Cardew paid Comfort pounds 2 a week - about pounds 58 today. The bird dish is estimated pounds 1,500-pounds 2,000 in the sale. There are two charming lidded honey pots of the Forties by Sidney Tustin, taken on as a boy to turn old Comfort's wheel: pounds 50-pounds 70 the pair. A magnificent Thirties flagon by Cardew with fish and plant design is pounds 900-pounds 1,400.

Many of the pieces are elaborately decorated wares celebrating significant events of country life - harvests, weddings, christenings - part of a centuries-old folk-art tradition. Birds, hearts, flowers and butterflies were familiar symbols. A big Bideford harvest jug with scraffito sailing ship has the sale's top estimate: pounds 2,000-pounds 3,000.

Although English country pottery looks forward to a revival, prospects of re-firing Isaac Button's Soil Hill kiln look bleak. Protected by a security fence, the pottery is sited on valuable quarry stone. Old Isaac regarded as an enemy the local businessman who wanted to buy it, only to discover, having sold it upon retirement, that the purchaser was the same man. The Friends of Soil Hill have insisted upon enforcement of the preservation order on it.

As the rhyme on grandfather Fishley's scraffito jug says: "Long may you live, Happy may you be, Blest with content, And from misfortune free."

Bonham's: 0171-584 9161.Copies of 'Isaac Button - Country Potter'and other videos about potters: John Anderson, East View, The Green, Long Melford, Sudbury, Suffolk CO10 9DU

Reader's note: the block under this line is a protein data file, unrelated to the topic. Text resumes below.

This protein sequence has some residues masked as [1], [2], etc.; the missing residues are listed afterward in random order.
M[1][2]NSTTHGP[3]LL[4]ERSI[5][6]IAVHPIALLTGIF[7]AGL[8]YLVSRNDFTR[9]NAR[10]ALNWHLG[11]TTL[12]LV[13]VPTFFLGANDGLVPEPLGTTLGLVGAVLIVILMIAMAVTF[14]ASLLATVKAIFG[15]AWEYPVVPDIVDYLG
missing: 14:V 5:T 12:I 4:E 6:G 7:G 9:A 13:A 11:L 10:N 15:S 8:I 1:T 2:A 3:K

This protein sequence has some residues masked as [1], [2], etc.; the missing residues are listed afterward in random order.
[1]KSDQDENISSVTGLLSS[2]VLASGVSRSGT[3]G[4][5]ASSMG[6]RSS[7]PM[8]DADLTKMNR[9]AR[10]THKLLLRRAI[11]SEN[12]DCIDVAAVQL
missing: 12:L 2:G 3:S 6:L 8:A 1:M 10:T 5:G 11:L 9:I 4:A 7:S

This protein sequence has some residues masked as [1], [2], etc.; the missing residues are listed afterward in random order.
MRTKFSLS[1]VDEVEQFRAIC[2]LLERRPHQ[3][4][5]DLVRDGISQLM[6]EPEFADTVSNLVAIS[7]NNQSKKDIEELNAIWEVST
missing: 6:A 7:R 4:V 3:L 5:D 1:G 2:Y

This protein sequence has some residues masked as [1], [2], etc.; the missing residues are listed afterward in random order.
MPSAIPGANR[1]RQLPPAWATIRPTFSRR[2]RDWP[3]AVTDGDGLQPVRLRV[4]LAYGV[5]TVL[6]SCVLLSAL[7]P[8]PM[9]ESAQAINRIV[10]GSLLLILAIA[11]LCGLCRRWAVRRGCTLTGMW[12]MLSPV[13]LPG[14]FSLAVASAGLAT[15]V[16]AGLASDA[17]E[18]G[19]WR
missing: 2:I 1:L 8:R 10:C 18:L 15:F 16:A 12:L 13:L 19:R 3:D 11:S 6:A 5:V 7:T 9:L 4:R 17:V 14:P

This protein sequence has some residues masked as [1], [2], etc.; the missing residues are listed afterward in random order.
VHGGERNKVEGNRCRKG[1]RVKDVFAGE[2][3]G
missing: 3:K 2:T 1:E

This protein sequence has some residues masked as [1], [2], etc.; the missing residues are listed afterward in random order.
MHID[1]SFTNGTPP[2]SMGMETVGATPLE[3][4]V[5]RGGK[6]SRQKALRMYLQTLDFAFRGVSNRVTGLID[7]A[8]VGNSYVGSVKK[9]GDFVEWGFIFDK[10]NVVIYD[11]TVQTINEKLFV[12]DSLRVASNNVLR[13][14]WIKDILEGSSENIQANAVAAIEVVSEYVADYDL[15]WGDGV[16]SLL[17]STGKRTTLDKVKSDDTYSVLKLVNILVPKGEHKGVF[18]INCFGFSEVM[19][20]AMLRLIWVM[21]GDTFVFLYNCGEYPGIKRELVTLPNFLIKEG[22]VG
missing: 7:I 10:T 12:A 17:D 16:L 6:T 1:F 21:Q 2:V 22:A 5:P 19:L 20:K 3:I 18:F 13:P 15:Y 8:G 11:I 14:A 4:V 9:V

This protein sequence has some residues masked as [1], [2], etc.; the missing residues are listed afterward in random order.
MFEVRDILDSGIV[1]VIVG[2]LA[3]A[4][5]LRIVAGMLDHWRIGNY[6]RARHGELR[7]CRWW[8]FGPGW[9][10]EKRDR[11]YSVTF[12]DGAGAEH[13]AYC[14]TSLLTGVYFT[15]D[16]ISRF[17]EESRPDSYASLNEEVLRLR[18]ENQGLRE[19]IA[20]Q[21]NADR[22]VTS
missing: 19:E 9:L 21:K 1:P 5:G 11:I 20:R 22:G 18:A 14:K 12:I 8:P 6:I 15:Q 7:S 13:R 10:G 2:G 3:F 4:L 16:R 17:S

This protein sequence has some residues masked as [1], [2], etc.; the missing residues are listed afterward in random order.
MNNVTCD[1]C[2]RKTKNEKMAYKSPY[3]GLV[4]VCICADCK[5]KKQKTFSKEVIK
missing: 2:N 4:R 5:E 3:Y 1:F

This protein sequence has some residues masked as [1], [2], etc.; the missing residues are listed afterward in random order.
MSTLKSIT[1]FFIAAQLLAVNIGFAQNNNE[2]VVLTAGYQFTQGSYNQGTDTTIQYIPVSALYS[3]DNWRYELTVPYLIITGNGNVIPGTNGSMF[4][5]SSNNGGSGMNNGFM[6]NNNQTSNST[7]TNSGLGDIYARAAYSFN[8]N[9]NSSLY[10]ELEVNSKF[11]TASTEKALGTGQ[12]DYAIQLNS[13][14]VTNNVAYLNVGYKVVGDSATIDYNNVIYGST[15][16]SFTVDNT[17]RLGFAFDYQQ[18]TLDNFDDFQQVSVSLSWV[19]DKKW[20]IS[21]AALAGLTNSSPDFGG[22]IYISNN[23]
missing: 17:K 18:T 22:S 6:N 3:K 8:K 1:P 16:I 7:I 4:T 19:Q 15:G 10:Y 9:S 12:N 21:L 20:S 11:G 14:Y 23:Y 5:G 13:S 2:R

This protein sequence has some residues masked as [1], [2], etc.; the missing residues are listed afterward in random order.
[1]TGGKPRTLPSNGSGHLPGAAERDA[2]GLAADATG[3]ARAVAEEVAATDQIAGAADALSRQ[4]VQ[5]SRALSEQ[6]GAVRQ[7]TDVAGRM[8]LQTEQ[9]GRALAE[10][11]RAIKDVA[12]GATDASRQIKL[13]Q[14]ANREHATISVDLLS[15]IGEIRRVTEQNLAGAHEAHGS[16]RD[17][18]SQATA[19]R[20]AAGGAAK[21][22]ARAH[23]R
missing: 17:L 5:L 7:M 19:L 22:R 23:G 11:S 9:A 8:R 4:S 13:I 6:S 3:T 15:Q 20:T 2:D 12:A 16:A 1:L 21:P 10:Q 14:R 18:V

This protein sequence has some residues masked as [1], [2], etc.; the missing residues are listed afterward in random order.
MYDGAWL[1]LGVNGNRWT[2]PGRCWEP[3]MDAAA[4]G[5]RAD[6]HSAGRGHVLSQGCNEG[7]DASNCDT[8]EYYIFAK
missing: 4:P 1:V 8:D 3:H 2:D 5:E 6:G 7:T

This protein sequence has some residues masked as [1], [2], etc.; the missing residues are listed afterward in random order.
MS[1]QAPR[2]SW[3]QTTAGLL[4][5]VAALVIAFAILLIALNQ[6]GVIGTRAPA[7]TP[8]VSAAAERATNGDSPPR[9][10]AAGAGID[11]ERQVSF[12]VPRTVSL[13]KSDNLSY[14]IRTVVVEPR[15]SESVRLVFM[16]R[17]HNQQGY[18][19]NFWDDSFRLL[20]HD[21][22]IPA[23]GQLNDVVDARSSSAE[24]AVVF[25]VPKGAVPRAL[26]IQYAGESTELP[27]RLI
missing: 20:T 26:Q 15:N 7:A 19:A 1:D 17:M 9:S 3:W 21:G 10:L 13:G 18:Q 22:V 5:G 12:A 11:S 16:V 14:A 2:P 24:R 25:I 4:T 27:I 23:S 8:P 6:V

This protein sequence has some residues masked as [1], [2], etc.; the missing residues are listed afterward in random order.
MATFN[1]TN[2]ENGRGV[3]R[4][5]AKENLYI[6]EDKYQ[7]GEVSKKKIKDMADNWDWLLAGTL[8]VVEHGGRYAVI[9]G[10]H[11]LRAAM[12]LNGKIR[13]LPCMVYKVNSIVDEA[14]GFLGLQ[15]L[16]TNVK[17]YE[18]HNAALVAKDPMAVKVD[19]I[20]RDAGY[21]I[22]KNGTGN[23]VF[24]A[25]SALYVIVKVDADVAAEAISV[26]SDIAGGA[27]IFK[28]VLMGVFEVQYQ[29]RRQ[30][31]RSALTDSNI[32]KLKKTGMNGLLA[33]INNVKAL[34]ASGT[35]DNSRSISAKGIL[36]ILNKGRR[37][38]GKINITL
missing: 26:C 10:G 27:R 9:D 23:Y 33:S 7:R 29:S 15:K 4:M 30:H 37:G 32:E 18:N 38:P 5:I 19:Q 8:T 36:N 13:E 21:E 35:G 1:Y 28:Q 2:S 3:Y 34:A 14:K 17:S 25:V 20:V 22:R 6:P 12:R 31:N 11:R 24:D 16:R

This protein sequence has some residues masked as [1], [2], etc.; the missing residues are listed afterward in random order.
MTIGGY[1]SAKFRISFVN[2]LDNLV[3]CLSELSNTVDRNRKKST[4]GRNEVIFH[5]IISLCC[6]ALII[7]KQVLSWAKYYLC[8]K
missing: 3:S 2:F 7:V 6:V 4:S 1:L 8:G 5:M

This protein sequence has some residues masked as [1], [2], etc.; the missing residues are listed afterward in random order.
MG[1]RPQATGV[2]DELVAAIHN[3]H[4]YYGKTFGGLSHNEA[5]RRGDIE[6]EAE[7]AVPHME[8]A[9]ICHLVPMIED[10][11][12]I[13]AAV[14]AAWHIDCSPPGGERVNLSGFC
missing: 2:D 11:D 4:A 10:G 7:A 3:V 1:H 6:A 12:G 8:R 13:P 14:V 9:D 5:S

The good pot guide

Hand-throwing often leaves rings round the circumference and a rough bottom. Modern pots have smooth surfaces and often raised seams left by the mould.

Lead-sulphide galena glaze gave old pots a jewel-like finish, unlike the glassy surface of modern glazes. Regulations limited the use of soluble lead in glazes in 1947. (For safety's sake, avoid drinking liquids that have been allowed to stand in lead-glazed vessels).

Pots made by educated folk are more likely to bear a seal. Those 1,000-a-day men seldom bothered to decorate or sign. But the surest way to identify a pot is to discover its provenance.

Regional design variations can be learned. And the unglazed bottoms of pots are a give-away: Yorkshire clay is red and hard. North Devon clay is peachy-coloured and buttery and more likely to have fingerprints.